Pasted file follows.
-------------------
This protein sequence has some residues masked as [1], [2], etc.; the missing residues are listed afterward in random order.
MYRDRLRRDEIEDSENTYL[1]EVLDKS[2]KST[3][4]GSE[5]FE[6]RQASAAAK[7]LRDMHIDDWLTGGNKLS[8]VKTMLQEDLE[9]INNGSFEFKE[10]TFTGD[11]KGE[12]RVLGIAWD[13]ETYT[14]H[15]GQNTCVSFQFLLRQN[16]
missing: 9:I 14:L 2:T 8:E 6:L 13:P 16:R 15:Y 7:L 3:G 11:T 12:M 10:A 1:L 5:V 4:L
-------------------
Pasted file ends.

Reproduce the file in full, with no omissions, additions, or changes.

This protein sequence has some residues masked as [1], [2], etc.; the missing residues are listed afterward in random order.
MYRDRLRRDEIEDSENTYL[1]EVLDKS[2]KST[3][4]GSE[5]FE[6]RQASAAAK[7]LRDMHIDDWLTGGNKLS[8]VKTMLQEDLE[9]INNGSFEFKE[10]TFTGD[11]KGE[12]RVLGIAWD[13]ETYT[14]H[15]GQNTCVSFQFLLRQN[16]
missing: 9:I 14:L 2:T 8:E 6:L 13:P 16:R 15:Y 7:L 3:G 11:T 12:M 10:A 1:L 5:V 4:L